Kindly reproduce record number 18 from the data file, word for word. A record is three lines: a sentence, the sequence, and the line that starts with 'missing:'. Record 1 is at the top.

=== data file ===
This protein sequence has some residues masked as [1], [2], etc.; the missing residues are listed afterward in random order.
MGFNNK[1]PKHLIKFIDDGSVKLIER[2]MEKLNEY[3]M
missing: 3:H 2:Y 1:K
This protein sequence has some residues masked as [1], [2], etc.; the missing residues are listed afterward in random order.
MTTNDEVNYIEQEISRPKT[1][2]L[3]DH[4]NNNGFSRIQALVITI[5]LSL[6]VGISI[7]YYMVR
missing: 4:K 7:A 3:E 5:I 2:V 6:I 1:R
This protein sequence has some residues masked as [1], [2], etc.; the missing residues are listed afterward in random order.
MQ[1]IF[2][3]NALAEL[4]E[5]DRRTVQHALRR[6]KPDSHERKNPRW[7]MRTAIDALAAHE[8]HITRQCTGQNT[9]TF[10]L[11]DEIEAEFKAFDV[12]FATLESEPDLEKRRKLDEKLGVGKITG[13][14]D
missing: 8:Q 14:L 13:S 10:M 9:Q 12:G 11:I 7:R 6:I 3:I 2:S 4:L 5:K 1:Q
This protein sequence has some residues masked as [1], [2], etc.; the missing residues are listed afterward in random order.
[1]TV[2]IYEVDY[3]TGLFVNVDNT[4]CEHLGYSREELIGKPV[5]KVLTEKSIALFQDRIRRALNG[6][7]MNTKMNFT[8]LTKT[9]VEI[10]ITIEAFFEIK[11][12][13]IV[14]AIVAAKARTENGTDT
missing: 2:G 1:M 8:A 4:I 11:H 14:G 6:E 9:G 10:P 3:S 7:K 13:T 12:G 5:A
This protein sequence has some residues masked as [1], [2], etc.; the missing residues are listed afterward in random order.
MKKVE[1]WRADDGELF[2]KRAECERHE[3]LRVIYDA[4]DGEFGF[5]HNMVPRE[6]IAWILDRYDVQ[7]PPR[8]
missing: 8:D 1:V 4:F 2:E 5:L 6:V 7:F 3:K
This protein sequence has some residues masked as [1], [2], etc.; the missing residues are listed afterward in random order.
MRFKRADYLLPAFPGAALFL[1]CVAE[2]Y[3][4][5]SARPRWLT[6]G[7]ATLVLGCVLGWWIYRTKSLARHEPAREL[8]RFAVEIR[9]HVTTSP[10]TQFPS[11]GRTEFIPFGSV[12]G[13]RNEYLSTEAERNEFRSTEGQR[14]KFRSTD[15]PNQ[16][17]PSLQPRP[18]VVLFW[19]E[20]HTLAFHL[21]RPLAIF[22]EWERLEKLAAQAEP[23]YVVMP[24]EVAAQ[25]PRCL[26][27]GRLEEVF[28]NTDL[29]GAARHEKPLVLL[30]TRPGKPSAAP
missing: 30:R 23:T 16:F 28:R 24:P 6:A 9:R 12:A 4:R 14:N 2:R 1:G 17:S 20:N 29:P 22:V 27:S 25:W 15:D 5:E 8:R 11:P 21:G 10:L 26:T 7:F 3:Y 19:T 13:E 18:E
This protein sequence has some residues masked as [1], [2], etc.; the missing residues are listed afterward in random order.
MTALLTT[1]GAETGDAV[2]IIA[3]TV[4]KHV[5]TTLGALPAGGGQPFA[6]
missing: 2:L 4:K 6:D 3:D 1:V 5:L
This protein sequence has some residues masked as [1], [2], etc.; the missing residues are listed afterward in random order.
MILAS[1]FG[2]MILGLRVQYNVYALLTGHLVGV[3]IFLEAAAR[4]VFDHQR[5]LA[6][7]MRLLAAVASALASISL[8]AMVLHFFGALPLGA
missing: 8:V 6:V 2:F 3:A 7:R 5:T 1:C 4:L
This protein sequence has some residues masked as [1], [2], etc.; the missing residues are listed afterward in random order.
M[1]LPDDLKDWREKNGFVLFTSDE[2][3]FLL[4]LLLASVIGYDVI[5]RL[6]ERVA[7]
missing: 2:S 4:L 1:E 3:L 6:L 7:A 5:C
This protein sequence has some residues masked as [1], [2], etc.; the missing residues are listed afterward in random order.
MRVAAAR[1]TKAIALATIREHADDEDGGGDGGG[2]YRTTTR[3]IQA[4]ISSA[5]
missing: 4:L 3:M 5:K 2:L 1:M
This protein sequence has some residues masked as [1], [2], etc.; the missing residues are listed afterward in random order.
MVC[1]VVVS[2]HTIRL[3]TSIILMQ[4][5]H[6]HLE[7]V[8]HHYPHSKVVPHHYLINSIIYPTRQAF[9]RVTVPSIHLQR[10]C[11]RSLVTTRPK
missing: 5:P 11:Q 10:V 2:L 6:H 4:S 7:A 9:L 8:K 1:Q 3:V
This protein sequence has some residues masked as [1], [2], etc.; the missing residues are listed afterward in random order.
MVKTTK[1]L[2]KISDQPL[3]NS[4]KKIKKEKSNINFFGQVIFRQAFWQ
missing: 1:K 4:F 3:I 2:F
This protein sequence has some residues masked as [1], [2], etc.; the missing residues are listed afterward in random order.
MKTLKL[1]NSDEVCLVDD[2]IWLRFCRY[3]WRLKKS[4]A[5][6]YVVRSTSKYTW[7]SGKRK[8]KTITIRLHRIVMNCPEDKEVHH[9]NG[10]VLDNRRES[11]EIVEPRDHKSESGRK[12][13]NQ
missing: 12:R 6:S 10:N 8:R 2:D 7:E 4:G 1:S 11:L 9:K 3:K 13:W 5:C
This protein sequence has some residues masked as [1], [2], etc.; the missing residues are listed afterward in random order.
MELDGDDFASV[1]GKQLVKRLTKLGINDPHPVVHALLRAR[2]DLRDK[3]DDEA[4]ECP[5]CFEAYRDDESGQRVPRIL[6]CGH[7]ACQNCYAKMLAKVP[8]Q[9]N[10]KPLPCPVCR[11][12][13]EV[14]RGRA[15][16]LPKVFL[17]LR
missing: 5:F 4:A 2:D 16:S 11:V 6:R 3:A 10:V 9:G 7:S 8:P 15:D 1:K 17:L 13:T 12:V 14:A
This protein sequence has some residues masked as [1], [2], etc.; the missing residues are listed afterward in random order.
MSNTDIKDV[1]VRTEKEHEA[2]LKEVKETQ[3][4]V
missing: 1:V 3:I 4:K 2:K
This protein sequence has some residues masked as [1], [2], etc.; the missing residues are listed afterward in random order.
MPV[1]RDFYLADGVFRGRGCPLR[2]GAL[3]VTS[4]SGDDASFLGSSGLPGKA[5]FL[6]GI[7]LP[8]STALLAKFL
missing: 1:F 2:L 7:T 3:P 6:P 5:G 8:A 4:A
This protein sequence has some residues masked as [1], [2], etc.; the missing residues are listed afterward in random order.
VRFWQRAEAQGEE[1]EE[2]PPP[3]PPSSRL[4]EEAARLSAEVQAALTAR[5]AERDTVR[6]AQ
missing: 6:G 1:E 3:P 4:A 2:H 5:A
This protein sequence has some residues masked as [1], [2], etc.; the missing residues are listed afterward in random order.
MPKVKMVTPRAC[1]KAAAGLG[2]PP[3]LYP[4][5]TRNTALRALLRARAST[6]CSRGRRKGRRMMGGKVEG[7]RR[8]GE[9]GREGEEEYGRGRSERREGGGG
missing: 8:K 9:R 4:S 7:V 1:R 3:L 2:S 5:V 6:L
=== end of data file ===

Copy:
This protein sequence has some residues masked as [1], [2], etc.; the missing residues are listed afterward in random order.
MPKVKMVTPRAC[1]KAAAGLG[2]PP[3]LYP[4][5]TRNTALRALLRARAST[6]CSRGRRKGRRMMGGKVEG[7]RR[8]GE[9]GREGEEEYGRGRSERREGGGG
missing: 8:K 9:R 4:S 7:V 1:R 3:L 2:S 5:V 6:L